2014 Top 10 Prospects Index
We are ranking the Top 10 Prospects in each organization in preparation for the 2014 season. Here is a listing of the Top 10s we have already unveiled as well [...]
By Jim Callis
North Dakota, South Dakota
(Talent Ranking: ** out of five) The two best prospects in the Dakotas could blossom into nice picks after three years of college, but neither is ready to turn pro out of high school. South Dakota's top player is athletic catcher Jason Smith, an advanced defender who needs to fill out before he'll hit. North Dakota's is righthander Charlie Shirek, who's not yet as physical as his brother Phil, the top prospect in Nebraska.
Projected First-Round Picks
Second- To Fifth-Round Talent
Others To Watch
• C Jason Smith's father Lyle was the head coach at Iowa State before the Cyclones disbanded their program. Now he's president of the Sioux Empire Baseball Association, a youth organization. It's obvious that Jason grew up around baseball because he's a polished defender and knows the game well. Athletic for a catcher at 6-foot-3 and 175 pounds, he needs time to grow into his body and develop offensively. He'll probably do that in college at Northern Iowa rather than turn pro.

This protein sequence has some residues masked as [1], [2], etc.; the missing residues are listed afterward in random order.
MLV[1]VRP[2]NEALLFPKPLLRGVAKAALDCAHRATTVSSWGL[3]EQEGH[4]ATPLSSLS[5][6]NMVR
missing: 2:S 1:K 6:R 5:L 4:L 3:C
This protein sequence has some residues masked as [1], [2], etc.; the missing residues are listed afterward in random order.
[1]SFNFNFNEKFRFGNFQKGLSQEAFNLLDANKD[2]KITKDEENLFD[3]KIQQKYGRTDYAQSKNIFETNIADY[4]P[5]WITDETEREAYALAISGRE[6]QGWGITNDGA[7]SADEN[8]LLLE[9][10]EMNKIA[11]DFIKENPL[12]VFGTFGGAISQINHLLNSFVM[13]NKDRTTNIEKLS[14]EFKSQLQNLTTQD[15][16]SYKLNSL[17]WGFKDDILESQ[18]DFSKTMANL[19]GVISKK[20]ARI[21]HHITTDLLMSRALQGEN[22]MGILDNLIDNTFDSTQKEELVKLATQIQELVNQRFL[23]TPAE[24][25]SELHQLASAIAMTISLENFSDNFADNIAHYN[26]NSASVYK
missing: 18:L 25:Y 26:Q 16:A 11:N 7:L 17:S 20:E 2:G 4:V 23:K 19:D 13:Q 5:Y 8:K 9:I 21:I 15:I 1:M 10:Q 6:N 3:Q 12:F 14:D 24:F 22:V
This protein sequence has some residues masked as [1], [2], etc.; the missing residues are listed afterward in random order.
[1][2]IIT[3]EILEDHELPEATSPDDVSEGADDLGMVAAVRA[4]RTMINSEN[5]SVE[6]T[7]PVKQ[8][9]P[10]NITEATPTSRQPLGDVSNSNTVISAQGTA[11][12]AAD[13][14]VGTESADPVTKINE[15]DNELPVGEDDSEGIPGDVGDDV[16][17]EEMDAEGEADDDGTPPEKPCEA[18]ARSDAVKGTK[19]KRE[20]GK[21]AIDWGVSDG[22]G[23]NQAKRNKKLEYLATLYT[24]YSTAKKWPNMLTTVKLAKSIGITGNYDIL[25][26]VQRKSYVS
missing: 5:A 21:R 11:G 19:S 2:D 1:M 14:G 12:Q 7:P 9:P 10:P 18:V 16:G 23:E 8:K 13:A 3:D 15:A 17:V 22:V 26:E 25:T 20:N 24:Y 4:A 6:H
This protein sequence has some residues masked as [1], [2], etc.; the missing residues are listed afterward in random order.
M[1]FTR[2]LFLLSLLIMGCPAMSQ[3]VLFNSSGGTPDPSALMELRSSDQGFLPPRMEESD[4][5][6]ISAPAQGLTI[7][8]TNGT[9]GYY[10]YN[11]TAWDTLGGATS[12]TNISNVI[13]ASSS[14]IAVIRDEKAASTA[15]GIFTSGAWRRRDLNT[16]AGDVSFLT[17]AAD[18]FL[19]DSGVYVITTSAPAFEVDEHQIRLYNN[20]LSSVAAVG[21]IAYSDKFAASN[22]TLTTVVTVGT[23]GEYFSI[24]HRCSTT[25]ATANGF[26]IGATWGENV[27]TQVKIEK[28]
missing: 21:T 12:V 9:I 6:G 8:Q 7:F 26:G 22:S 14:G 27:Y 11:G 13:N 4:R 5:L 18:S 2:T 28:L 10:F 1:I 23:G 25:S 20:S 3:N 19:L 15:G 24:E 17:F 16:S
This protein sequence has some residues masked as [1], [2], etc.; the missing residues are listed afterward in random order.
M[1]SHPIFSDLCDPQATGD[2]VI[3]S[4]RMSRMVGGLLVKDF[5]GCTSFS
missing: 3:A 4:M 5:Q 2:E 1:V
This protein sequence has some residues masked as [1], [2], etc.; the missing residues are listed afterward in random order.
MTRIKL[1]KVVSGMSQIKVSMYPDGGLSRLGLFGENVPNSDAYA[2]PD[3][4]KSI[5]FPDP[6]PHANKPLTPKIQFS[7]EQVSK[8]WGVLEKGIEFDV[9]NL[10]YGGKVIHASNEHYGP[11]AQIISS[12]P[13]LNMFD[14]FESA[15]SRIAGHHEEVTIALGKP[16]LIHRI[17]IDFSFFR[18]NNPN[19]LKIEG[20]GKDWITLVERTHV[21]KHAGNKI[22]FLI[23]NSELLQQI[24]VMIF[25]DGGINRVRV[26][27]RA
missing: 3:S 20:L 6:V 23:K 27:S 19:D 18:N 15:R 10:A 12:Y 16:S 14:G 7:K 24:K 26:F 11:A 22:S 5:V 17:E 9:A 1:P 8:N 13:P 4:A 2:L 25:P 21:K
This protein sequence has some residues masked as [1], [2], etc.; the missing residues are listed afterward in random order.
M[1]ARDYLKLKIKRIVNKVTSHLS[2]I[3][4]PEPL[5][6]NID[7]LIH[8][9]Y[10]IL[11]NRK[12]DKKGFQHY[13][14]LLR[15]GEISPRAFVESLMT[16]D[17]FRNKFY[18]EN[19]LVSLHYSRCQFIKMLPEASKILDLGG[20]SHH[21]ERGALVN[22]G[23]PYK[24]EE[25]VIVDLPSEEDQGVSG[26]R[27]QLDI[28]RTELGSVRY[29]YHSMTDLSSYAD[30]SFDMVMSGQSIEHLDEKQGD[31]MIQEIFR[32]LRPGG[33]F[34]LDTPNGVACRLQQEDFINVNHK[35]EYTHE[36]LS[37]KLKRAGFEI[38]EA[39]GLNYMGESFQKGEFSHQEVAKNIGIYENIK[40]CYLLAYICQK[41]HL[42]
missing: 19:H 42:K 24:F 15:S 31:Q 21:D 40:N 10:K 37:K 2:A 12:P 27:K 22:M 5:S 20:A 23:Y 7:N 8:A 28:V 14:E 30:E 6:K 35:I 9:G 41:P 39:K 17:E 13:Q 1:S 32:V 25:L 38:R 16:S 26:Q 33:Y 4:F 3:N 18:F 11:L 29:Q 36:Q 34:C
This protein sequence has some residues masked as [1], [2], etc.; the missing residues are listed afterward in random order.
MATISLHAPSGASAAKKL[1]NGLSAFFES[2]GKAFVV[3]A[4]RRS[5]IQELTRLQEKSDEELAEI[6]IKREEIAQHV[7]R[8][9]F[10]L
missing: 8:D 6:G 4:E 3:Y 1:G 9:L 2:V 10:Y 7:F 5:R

• RHP Charlie Shirek also is an unfinished project. He's 6-foot-3 and 185 pounds, and he throws 85-89 mph. His best pitch right now is a hard three-quarters breaking ball. He's considered a lock to attend Nebraska, where his older brother Phil is that state's top prospect.
• OF Deacon Burns transferred from McLennan (Texas) CC to Northern State on a football scholarship and served as the Wolves' No. 2 running back and kick returner last fall. He was explosive on the diamond this spring, batting .476-16-49 with 13 steals, including a five-homer doubleheader against Minnesota-Crookston. At 5-foot-7 and 190 pounds, he looks like a young Kirby Puckett. Burns has strength and speed and runs the gaps in center field with reckless abandon.
• SS Jeremiah Piepkorn has an athletic 6-foot-3 frame and holds several North Dakota State records, including those for single-season (21 this spring) and career (58) homers. His swing gets too long, and he'll need to adjust as a pro. A fifth-year senior, he signed with the Reds as a free agent before the draft.
• LHP Owen Hoegh established several Augustana records this spring, including single-season (eight) and career victories (20), plus single-season (78 in 81 innings) and career (209 in 236 innings) strikeouts. His stuff isn't as exciting as his numbers, as he throws in the mid-80s despite being 6-foot-4 and 205 pounds.